In Atlanta, three out of four residents don’t get their recommended 2.5 cups of vegetables every day. One in four children live in families that are food-insecure, and one in three residents is obese.

Luckily, the city has Food Well Alliance, an organization promoting the local food movement and access to healthy, wholesome food and combat the health issues that barriers to these foods provide.

“We are building local community using food as a tool,” said Will Sellers, Deputy Director of the nonprofit.

Serving Kobb, Clayton, DeKalb, Fulton, and Gwinnett counties, the organization convenes stakeholders around local food to build capacity and spread the message.

Food Well’s main overarching objectives are to promote new ways to strengthen the local food movement and economy, support local farmers to help them grow more food, increase access to composting, and help farmers find the capital they need to be sustainable.

“It’s the social relationship with food, not really the spatial relationship with food,” Sellers said. “We see a collaborative network of producers and growers, neighborhoods where that food is grown, cities that protect those spaces.”

The area has 300 community gardens and 52 urban farms. “We are lifting up those stories so metro Atlantan’s know that there are really cool spaces where people are doing great work to bring food to communities,” he said.

Many growers face a barrier of access to capital. Food Well Alliance helps connect them to opportunities for funding, including offering information on grants and loans with the USDA. This is a win-win situation, as the farmers get the help they need, and the USDA see an increase and diversity in the local farmer base.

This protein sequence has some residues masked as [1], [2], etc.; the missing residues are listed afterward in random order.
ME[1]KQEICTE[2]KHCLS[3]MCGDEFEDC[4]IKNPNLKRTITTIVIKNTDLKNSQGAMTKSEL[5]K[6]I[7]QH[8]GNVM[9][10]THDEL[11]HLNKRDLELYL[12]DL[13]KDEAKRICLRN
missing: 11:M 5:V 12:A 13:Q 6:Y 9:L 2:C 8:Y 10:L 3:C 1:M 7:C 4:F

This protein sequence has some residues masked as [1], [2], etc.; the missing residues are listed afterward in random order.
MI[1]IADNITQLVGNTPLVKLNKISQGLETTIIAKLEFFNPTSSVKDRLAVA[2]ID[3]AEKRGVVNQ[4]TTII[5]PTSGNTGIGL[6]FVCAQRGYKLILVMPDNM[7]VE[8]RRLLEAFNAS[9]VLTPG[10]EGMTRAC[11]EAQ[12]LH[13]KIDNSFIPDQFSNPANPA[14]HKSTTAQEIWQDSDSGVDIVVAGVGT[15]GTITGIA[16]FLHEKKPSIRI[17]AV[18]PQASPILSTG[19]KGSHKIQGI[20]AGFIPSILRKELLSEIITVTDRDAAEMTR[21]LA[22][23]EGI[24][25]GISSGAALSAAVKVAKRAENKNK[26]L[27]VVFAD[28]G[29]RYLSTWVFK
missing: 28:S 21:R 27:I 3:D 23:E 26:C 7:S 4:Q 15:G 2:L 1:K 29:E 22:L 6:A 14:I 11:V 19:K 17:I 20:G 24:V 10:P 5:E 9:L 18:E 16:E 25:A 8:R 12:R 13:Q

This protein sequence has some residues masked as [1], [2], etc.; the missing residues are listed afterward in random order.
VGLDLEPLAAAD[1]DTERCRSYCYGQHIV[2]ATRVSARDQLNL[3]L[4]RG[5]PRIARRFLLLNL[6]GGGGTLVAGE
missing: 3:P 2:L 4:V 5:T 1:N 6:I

The Food Well Alliance also hosts forums to educate on health and nutrition, economic development, and growing methods. “We create a large table so folks can have access to information,” Sellers said.

“We come together, we identify a local food movement challenge, we identify the opportunities around that challenge, and because we have a bias in action, we generate solutions,” he added.

The group talks about a variety of topics, including how cities can support urban agriculture, how hospitals and other institutions can purchase more local food, and the role of garden-based education for young people.

Food Well helps promote and create products that benefit the urban farmer and provide opportunities for farmers to use technology and the most recent advancements.

Every year, the group holds the Soil Festival, an event to help people learn that everything starts from the ground up. Food Well expects more than 700 people to attend the event, taking place in May of 2019. Activities will include cooking classes and composting seminars.

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